The Future of Live Technical Support

When you think of live technical support, you often imagine live text or phone based discussions – it essentially means technical support which is given in real time. It can also correctly be assumed that there are basically only 2 forms of live technical support currently being offered in the web hosting industry:

  • Phone support
  • Live chat

While both of these can mostly be seen as ineffective (depending on how they are implemented), there is one further form of technical support which is almost totally ignored by the web hosting industry: Remote Desktop Support.

Remote desktop support is used extensively in the corporate IT support sector but not in the web hosting industry, which I find strange. It allows for a support technician to login and fix any client side configuration settings or perform all needed tests immediately and without any delays (such as informing a client on directions to perform a traceroute, for example).

A good example of an approach to offering this service is the use of TeamViewer. It requires no installation or technical setup and doesn’t even need any special open ports or port forwarding configuration. It also supports Windows, Apple and Linux based operating systems.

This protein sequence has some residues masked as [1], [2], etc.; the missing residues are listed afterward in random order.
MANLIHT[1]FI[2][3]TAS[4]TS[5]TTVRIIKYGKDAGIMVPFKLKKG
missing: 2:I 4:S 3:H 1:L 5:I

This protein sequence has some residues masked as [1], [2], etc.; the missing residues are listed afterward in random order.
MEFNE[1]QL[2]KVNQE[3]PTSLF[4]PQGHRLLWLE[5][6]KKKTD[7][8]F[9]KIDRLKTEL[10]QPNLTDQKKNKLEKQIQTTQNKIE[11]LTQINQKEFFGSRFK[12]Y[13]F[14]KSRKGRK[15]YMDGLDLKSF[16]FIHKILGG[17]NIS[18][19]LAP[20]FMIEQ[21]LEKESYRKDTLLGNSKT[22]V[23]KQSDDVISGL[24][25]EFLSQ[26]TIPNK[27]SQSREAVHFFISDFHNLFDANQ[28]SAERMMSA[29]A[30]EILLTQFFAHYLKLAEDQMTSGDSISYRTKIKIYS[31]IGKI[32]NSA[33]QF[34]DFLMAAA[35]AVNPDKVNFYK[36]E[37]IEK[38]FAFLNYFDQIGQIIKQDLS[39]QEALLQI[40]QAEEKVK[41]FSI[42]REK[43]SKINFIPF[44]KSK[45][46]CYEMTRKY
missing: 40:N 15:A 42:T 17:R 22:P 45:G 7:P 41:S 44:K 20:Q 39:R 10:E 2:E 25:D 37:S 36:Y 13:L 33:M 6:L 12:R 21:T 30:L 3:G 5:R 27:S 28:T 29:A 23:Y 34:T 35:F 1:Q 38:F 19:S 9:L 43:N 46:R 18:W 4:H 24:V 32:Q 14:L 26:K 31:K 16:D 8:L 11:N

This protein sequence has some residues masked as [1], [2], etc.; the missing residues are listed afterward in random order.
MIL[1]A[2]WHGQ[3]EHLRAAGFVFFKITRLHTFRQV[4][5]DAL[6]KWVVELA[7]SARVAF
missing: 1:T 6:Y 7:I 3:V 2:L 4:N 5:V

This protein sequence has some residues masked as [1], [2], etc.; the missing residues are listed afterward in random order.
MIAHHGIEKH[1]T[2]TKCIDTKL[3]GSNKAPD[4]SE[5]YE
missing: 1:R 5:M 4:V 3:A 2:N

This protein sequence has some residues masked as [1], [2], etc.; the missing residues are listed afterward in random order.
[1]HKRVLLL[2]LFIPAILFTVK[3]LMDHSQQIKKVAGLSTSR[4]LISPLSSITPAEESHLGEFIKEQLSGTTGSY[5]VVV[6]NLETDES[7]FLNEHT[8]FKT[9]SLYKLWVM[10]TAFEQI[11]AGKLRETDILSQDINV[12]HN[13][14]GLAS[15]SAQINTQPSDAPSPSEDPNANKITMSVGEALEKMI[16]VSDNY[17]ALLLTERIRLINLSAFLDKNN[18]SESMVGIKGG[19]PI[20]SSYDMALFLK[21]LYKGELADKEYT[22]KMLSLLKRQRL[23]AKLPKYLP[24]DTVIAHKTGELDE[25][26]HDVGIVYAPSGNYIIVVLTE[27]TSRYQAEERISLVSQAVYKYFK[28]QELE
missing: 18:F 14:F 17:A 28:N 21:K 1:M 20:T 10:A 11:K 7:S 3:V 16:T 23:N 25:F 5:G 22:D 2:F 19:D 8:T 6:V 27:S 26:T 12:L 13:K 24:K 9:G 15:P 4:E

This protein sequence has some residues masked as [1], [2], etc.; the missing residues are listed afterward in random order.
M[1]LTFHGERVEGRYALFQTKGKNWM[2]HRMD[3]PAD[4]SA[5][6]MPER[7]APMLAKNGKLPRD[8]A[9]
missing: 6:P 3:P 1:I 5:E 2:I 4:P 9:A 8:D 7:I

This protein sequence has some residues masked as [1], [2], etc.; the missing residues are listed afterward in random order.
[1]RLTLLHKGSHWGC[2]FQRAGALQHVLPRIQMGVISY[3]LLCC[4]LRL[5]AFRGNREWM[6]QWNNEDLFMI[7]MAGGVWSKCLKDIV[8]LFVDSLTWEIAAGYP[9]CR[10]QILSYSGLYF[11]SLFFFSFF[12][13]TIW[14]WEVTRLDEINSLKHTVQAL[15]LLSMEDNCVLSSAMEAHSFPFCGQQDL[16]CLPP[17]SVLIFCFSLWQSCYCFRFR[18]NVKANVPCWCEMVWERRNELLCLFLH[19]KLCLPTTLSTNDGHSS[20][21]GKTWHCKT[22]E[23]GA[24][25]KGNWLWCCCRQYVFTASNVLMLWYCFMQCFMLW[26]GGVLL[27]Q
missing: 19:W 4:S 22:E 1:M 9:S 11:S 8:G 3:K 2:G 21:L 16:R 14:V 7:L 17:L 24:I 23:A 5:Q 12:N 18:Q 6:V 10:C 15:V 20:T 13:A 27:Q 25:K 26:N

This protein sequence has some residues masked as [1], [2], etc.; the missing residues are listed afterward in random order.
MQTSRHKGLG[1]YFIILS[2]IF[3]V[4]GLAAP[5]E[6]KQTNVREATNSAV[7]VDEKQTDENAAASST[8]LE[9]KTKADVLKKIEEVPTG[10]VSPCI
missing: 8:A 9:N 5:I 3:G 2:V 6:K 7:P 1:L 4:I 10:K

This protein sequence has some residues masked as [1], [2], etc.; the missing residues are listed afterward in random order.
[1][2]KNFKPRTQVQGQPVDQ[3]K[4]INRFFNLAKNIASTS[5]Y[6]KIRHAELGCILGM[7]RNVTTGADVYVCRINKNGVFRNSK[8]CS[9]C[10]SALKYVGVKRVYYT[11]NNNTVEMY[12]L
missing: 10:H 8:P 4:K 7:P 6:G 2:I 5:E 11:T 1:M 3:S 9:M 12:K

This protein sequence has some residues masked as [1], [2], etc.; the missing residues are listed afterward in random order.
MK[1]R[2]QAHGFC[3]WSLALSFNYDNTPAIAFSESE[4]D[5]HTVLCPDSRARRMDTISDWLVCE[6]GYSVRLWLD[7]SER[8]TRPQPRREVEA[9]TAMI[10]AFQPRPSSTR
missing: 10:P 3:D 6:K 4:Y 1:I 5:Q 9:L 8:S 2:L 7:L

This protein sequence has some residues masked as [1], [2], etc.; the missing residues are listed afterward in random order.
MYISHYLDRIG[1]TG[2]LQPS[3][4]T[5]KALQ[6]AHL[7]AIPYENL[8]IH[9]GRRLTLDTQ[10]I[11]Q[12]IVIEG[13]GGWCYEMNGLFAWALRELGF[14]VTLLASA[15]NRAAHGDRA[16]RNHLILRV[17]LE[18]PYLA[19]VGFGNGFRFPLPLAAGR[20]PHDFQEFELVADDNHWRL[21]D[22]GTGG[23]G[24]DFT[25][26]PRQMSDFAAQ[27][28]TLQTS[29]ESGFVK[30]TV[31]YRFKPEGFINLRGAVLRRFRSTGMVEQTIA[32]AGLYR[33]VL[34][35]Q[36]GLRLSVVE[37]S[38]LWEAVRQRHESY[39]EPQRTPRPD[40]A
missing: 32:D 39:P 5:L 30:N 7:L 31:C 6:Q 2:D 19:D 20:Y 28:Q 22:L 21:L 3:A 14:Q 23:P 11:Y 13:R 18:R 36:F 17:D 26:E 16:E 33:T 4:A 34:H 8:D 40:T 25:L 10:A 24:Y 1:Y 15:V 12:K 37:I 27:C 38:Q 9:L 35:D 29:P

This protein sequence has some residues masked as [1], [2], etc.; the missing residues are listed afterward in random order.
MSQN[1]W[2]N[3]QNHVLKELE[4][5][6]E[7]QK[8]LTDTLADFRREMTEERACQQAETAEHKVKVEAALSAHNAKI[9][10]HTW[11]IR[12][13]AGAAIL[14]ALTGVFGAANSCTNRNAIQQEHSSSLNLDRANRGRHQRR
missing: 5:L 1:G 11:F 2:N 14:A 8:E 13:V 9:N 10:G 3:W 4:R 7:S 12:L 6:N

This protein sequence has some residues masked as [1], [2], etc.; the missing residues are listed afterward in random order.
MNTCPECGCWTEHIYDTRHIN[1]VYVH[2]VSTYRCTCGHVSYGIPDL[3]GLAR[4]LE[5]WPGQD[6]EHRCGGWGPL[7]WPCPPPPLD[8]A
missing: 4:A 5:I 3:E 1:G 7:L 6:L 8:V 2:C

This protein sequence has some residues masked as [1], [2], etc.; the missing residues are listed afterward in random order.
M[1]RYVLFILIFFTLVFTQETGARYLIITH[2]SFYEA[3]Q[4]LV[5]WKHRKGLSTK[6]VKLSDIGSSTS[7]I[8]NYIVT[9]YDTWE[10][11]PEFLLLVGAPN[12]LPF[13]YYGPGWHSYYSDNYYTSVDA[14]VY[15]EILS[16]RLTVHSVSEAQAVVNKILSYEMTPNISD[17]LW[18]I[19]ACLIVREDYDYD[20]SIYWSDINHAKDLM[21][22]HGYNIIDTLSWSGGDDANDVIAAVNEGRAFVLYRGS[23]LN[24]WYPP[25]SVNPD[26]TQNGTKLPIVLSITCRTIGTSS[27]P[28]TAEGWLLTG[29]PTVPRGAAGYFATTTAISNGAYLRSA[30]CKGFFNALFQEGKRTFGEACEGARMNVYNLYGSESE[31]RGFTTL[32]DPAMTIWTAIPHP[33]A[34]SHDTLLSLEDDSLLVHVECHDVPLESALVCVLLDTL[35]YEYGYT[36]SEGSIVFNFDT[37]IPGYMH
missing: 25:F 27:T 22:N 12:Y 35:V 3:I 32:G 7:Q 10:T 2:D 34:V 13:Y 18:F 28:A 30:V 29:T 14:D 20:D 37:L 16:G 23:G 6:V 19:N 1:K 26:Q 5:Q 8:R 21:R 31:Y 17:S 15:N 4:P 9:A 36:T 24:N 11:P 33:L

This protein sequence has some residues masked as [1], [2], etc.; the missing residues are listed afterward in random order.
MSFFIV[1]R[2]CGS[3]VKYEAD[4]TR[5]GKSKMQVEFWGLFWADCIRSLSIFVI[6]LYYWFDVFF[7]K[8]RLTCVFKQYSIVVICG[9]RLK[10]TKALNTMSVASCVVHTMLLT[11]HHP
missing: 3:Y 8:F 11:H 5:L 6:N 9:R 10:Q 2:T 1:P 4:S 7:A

The implementation of this technology can be extremely flexible and powerful, for example all that you need to connect to the customer’s computer is a short set of numbers and then a further short password. You can probably already see where I am going with that:

  • Technical support help desks can have fields for these needed values. This allows for immediate access and resolution for the customer.
  • Customer records can have these values stored for automatic retrieval.

The service can also be offered at a premium, for example an extra $10 per month over and above the customer’s current monthly fee. There is no significant extra cost to the service provider because the TeamViewer service is hosted externally and the live support operators should have no problem in troubleshooting an e – mail client, so training is not essential.

There is no doubt in my mind that live technical support in the form of remote desktop support will become mainstream one day, all it will take is for an industry leader to see the bigger picture and offer it as a unique selling point. Competitors will soon follow the lead.

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  1. Pingback: Stephen

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